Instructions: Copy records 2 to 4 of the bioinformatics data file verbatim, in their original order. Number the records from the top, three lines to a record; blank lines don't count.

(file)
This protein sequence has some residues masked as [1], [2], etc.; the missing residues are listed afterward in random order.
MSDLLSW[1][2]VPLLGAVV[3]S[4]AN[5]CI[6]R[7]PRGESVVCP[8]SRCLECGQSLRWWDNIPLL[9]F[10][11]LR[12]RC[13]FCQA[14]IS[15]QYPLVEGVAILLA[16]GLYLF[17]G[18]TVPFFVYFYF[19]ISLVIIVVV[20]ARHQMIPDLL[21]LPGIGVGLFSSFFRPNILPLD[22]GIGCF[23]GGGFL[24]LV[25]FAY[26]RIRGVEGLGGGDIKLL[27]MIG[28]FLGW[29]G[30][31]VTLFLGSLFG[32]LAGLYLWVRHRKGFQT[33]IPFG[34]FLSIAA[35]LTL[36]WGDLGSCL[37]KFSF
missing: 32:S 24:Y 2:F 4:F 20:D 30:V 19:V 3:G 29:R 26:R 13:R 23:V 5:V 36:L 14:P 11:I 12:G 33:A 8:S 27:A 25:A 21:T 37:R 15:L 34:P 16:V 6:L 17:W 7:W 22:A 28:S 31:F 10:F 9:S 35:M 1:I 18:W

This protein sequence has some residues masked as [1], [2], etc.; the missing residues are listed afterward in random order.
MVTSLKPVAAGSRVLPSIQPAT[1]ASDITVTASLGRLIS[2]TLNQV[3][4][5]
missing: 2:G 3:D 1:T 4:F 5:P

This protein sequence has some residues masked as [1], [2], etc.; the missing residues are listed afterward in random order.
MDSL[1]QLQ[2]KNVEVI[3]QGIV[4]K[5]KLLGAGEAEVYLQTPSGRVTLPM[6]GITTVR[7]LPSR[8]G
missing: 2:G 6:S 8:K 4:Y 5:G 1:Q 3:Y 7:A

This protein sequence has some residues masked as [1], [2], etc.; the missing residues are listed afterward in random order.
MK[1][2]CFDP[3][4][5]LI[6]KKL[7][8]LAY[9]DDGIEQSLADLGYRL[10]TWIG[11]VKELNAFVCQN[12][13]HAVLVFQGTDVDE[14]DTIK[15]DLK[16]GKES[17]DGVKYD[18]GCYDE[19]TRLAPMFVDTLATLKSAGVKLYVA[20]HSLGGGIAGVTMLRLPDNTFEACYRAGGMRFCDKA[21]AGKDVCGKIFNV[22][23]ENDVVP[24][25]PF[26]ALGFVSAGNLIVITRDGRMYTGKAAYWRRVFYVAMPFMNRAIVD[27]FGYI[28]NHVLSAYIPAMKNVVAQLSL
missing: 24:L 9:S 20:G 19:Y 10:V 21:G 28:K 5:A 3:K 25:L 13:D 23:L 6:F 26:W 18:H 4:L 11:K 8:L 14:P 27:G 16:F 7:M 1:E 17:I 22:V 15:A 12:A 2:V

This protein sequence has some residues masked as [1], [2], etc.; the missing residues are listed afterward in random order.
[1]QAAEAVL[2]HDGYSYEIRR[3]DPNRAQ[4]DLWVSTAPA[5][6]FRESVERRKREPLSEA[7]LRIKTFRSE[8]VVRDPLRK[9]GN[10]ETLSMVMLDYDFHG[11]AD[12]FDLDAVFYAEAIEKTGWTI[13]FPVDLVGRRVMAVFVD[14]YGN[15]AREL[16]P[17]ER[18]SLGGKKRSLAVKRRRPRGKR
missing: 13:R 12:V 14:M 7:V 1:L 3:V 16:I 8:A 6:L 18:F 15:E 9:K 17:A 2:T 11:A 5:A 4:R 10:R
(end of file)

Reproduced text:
This protein sequence has some residues masked as [1], [2], etc.; the missing residues are listed afterward in random order.
MVTSLKPVAAGSRVLPSIQPAT[1]ASDITVTASLGRLIS[2]TLNQV[3][4][5]
missing: 2:G 3:D 1:T 4:F 5:P

This protein sequence has some residues masked as [1], [2], etc.; the missing residues are listed afterward in random order.
MDSL[1]QLQ[2]KNVEVI[3]QGIV[4]K[5]KLLGAGEAEVYLQTPSGRVTLPM[6]GITTVR[7]LPSR[8]G
missing: 2:G 6:S 8:K 4:Y 5:G 1:Q 3:Y 7:A

This protein sequence has some residues masked as [1], [2], etc.; the missing residues are listed afterward in random order.
MK[1][2]CFDP[3][4][5]LI[6]KKL[7][8]LAY[9]DDGIEQSLADLGYRL[10]TWIG[11]VKELNAFVCQN[12][13]HAVLVFQGTDVDE[14]DTIK[15]DLK[16]GKES[17]DGVKYD[18]GCYDE[19]TRLAPMFVDTLATLKSAGVKLYVA[20]HSLGGGIAGVTMLRLPDNTFEACYRAGGMRFCDKA[21]AGKDVCGKIFNV[22][23]ENDVVP[24][25]PF[26]ALGFVSAGNLIVITRDGRMYTGKAAYWRRVFYVAMPFMNRAIVD[27]FGYI[28]NHVLSAYIPAMKNVVAQLSL
missing: 24:L 9:S 20:G 19:Y 10:V 21:G 28:K 5:A 3:K 25:L 13:D 23:L 6:F 26:W 18:H 4:L 11:K 8:L 14:P 27:G 16:F 7:M 1:E 17:I 22:V 15:A 12:A 2:V